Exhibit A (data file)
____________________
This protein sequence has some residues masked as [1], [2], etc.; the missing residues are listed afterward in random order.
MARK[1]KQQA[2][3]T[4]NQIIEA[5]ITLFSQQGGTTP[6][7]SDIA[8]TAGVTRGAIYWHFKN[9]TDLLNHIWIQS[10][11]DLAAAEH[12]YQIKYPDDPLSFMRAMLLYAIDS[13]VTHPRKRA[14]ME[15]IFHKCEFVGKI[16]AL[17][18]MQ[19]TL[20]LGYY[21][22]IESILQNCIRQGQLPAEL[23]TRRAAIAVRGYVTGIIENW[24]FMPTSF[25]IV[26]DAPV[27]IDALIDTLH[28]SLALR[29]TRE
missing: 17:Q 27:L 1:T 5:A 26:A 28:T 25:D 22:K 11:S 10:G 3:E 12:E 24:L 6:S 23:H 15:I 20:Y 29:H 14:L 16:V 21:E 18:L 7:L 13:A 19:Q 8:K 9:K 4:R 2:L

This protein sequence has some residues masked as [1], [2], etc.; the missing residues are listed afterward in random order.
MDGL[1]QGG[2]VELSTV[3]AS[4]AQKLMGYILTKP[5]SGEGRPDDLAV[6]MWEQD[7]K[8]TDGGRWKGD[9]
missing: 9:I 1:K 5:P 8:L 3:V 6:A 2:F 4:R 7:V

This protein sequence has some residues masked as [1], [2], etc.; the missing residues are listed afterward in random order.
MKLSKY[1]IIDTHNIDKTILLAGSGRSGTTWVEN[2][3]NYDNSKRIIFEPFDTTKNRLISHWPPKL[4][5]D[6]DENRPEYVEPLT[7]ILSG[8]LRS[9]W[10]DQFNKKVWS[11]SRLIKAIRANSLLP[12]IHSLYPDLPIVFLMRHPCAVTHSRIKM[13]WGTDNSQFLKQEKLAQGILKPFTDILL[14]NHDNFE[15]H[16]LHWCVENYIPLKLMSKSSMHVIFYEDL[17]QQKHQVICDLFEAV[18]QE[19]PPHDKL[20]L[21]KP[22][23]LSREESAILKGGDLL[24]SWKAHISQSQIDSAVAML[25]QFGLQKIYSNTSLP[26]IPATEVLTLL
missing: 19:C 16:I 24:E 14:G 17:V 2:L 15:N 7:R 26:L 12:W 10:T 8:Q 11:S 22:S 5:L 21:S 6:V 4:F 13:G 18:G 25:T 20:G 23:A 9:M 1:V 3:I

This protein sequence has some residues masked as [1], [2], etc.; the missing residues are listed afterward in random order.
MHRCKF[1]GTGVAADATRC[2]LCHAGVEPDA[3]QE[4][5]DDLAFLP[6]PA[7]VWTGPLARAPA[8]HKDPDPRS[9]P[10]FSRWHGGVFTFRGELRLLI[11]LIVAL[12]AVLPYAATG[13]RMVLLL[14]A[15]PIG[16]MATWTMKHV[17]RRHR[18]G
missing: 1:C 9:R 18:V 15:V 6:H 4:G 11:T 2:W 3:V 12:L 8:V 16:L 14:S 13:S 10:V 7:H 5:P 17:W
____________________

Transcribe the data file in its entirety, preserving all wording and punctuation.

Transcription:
This protein sequence has some residues masked as [1], [2], etc.; the missing residues are listed afterward in random order.
MARK[1]KQQA[2][3]T[4]NQIIEA[5]ITLFSQQGGTTP[6][7]SDIA[8]TAGVTRGAIYWHFKN[9]TDLLNHIWIQS[10][11]DLAAAEH[12]YQIKYPDDPLSFMRAMLLYAIDS[13]VTHPRKRA[14]ME[15]IFHKCEFVGKI[16]AL[17][18]MQ[19]TL[20]LGYY[21][22]IESILQNCIRQGQLPAEL[23]TRRAAIAVRGYVTGIIENW[24]FMPTSF[25]IV[26]DAPV[27]IDALIDTLH[28]SLALR[29]TRE
missing: 17:Q 27:L 1:T 5:A 26:A 28:T 25:D 22:K 11:S 10:G 3:E 12:E 24:L 6:S 23:H 15:I 20:Y 29:H 14:L 16:V 21:E 18:L 7:L 13:A 19:Q 8:K 9:K 4:R 2:L

This protein sequence has some residues masked as [1], [2], etc.; the missing residues are listed afterward in random order.
MDGL[1]QGG[2]VELSTV[3]AS[4]AQKLMGYILTKP[5]SGEGRPDDLAV[6]MWEQD[7]K[8]TDGGRWKGD[9]
missing: 9:I 1:K 5:P 8:L 3:V 6:A 2:F 4:R 7:V

This protein sequence has some residues masked as [1], [2], etc.; the missing residues are listed afterward in random order.
MKLSKY[1]IIDTHNIDKTILLAGSGRSGTTWVEN[2][3]NYDNSKRIIFEPFDTTKNRLISHWPPKL[4][5]D[6]DENRPEYVEPLT[7]ILSG[8]LRS[9]W[10]DQFNKKVWS[11]SRLIKAIRANSLLP[12]IHSLYPDLPIVFLMRHPCAVTHSRIKM[13]WGTDNSQFLKQEKLAQGILKPFTDILL[14]NHDNFE[15]H[16]LHWCVENYIPLKLMSKSSMHVIFYEDL[17]QQKHQVICDLFEAV[18]QE[19]PPHDKL[20]L[21]KP[22][23]LSREESAILKGGDLL[24]SWKAHISQSQIDSAVAML[25]QFGLQKIYSNTSLP[26]IPATEVLTLL
missing: 19:C 16:I 24:E 14:G 17:V 2:L 15:N 7:R 26:L 12:W 10:T 8:Q 11:S 22:S 5:L 21:S 6:V 4:F 13:G 18:G 25:T 20:G 23:A 9:M 1:V 3:I

This protein sequence has some residues masked as [1], [2], etc.; the missing residues are listed afterward in random order.
MHRCKF[1]GTGVAADATRC[2]LCHAGVEPDA[3]QE[4][5]DDLAFLP[6]PA[7]VWTGPLARAPA[8]HKDPDPRS[9]P[10]FSRWHGGVFTFRGELRLLI[11]LIVAL[12]AVLPYAATG[13]RMVLLL[14]A[15]PIG[16]MATWTMKHV[17]RRHR[18]G
missing: 1:C 9:R 18:V 15:V 6:H 4:G 11:T 2:W 3:V 12:L 8:V 16:L 14:S 13:S 10:V 7:H 5:P 17:W